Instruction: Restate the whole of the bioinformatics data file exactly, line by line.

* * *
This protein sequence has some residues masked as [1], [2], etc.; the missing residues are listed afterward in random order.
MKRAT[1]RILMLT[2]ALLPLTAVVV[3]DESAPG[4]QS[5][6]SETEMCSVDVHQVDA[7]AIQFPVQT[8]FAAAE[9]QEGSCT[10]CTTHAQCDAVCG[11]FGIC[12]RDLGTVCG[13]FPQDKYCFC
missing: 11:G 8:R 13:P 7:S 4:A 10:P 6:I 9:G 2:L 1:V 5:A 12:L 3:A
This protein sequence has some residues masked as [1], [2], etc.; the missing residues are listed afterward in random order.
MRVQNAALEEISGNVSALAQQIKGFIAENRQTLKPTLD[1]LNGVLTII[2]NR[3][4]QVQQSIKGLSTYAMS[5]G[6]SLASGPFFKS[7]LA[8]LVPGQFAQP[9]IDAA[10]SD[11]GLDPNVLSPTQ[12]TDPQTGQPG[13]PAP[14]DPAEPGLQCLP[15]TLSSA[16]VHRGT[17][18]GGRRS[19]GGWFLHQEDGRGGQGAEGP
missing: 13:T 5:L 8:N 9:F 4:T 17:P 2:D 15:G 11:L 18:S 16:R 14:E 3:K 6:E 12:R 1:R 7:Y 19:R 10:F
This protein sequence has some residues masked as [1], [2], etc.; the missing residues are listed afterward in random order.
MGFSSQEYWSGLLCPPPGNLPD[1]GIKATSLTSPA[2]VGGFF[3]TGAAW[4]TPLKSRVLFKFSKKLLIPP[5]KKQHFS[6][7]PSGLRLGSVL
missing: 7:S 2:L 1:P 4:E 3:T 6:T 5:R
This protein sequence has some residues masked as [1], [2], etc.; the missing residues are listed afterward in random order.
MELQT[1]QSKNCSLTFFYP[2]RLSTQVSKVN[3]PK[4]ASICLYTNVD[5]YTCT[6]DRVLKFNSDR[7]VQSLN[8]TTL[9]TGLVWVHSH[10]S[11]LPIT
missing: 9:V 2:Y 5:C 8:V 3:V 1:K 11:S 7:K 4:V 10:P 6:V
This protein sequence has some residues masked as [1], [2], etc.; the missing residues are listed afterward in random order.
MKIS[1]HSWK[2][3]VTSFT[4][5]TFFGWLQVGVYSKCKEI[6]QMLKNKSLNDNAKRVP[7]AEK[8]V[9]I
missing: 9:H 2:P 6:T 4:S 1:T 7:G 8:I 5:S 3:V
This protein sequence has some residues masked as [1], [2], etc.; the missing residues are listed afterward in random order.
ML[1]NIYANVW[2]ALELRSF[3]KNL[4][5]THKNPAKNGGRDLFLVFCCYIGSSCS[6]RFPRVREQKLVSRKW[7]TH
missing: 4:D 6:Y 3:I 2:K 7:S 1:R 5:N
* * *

This protein sequence has some residues masked as [1], [2], etc.; the missing residues are listed afterward in random order.
MKRAT[1]RILMLT[2]ALLPLTAVVV[3]DESAPG[4]QS[5][6]SETEMCSVDVHQVDA[7]AIQFPVQT[8]FAAAE[9]QEGSCT[10]CTTHAQCDAVCG[11]FGIC[12]RDLGTVCG[13]FPQDKYCFC
missing: 11:G 8:R 13:P 7:S 4:A 10:P 6:I 9:G 2:L 1:V 5:A 12:L 3:A
This protein sequence has some residues masked as [1], [2], etc.; the missing residues are listed afterward in random order.
MRVQNAALEEISGNVSALAQQIKGFIAENRQTLKPTLD[1]LNGVLTII[2]NR[3][4]QVQQSIKGLSTYAMS[5]G[6]SLASGPFFKS[7]LA[8]LVPGQFAQP[9]IDAA[10]SD[11]GLDPNVLSPTQ[12]TDPQTGQPG[13]PAP[14]DPAEPGLQCLP[15]TLSSA[16]VHRGT[17][18]GGRRS[19]GGWFLHQEDGRGGQGAEGP
missing: 13:T 5:L 8:N 9:F 4:T 17:P 2:D 15:G 11:L 18:S 16:R 14:E 3:K 6:E 12:R 1:R 7:Y 19:R 10:F
This protein sequence has some residues masked as [1], [2], etc.; the missing residues are listed afterward in random order.
MGFSSQEYWSGLLCPPPGNLPD[1]GIKATSLTSPA[2]VGGFF[3]TGAAW[4]TPLKSRVLFKFSKKLLIPP[5]KKQHFS[6][7]PSGLRLGSVL
missing: 7:S 2:L 1:P 4:E 3:T 6:T 5:R
This protein sequence has some residues masked as [1], [2], etc.; the missing residues are listed afterward in random order.
MELQT[1]QSKNCSLTFFYP[2]RLSTQVSKVN[3]PK[4]ASICLYTNVD[5]YTCT[6]DRVLKFNSDR[7]VQSLN[8]TTL[9]TGLVWVHSH[10]S[11]LPIT
missing: 9:V 2:Y 5:C 8:V 3:V 1:K 11:S 7:K 4:V 10:P 6:V
This protein sequence has some residues masked as [1], [2], etc.; the missing residues are listed afterward in random order.
MKIS[1]HSWK[2][3]VTSFT[4][5]TFFGWLQVGVYSKCKEI[6]QMLKNKSLNDNAKRVP[7]AEK[8]V[9]I
missing: 9:H 2:P 6:T 4:S 1:T 7:G 8:I 5:S 3:V
This protein sequence has some residues masked as [1], [2], etc.; the missing residues are listed afterward in random order.
ML[1]NIYANVW[2]ALELRSF[3]KNL[4][5]THKNPAKNGGRDLFLVFCCYIGSSCS[6]RFPRVREQKLVSRKW[7]TH
missing: 4:D 6:Y 3:I 2:K 7:S 1:R 5:N